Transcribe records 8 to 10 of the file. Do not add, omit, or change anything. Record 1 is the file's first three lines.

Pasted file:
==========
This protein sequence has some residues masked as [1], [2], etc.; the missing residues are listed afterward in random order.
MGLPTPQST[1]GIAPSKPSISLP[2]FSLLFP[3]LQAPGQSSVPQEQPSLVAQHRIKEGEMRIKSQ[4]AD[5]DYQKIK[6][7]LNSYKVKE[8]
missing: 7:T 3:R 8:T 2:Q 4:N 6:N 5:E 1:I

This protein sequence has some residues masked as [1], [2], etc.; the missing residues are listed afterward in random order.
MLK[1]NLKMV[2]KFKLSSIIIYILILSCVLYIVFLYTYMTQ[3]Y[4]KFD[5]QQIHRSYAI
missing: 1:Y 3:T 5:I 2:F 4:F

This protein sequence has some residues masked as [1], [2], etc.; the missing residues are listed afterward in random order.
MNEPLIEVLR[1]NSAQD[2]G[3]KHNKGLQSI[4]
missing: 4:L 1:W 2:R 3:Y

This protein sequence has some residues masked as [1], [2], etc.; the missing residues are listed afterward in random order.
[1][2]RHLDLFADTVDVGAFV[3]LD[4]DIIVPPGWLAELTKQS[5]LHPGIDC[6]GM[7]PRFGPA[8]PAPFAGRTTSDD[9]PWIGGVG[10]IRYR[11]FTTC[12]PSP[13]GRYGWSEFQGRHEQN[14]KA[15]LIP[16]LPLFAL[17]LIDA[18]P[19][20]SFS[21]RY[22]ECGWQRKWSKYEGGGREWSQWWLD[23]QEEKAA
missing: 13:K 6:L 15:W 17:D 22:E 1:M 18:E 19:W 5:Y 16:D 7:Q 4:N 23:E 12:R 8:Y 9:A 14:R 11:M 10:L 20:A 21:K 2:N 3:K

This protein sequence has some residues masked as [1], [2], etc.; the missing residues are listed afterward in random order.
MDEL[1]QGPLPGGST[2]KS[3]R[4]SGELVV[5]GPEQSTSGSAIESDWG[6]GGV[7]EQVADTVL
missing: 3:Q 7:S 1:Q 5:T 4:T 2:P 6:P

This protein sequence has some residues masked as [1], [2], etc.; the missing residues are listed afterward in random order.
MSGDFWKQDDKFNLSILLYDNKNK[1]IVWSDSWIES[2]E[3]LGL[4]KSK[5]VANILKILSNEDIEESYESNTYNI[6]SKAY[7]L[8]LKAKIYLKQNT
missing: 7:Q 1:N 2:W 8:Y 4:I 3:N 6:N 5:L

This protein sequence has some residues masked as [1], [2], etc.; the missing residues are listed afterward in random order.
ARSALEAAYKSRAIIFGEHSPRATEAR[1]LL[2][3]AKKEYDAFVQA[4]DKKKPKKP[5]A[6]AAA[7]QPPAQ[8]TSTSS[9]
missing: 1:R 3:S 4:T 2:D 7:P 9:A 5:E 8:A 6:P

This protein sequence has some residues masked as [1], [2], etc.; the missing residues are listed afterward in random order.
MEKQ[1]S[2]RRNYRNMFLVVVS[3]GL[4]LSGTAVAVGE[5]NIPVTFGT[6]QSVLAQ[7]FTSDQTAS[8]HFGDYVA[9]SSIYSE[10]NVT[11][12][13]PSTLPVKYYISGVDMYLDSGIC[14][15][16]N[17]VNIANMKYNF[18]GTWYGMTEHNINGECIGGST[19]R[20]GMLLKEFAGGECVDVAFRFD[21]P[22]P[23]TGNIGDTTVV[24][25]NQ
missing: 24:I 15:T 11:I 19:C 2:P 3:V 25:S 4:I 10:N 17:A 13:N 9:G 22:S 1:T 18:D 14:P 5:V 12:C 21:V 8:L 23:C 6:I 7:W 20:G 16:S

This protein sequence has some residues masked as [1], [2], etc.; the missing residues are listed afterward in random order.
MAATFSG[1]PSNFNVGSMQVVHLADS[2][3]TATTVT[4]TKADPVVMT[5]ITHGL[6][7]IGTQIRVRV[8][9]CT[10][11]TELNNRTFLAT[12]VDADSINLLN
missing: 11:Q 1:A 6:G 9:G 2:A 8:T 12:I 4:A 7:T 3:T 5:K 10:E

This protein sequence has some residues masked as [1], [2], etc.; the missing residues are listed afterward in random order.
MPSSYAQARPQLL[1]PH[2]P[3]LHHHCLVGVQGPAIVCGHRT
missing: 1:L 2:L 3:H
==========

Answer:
This protein sequence has some residues masked as [1], [2], etc.; the missing residues are listed afterward in random order.
MEKQ[1]S[2]RRNYRNMFLVVVS[3]GL[4]LSGTAVAVGE[5]NIPVTFGT[6]QSVLAQ[7]FTSDQTAS[8]HFGDYVA[9]SSIYSE[10]NVT[11][12][13]PSTLPVKYYISGVDMYLDSGIC[14][15][16]N[17]VNIANMKYNF[18]GTWYGMTEHNINGECIGGST[19]R[20]GMLLKEFAGGECVDVAFRFD[21]P[22]P[23]TGNIGDTTVV[24][25]NQ
missing: 24:I 15:T 11:I 19:C 2:P 3:V 25:S 4:I 10:N 17:A 13:N 9:G 22:S 1:T 18:D 14:P 5:V 12:C 21:V 8:L 23:C 6:I 7:W 20:G 16:S

This protein sequence has some residues masked as [1], [2], etc.; the missing residues are listed afterward in random order.
MAATFSG[1]PSNFNVGSMQVVHLADS[2][3]TATTVT[4]TKADPVVMT[5]ITHGL[6][7]IGTQIRVRV[8][9]CT[10][11]TELNNRTFLAT[12]VDADSINLLN
missing: 11:Q 1:A 6:G 9:G 2:A 8:T 12:I 4:A 7:T 3:T 5:K 10:E

This protein sequence has some residues masked as [1], [2], etc.; the missing residues are listed afterward in random order.
MPSSYAQARPQLL[1]PH[2]P[3]LHHHCLVGVQGPAIVCGHRT
missing: 1:L 2:L 3:H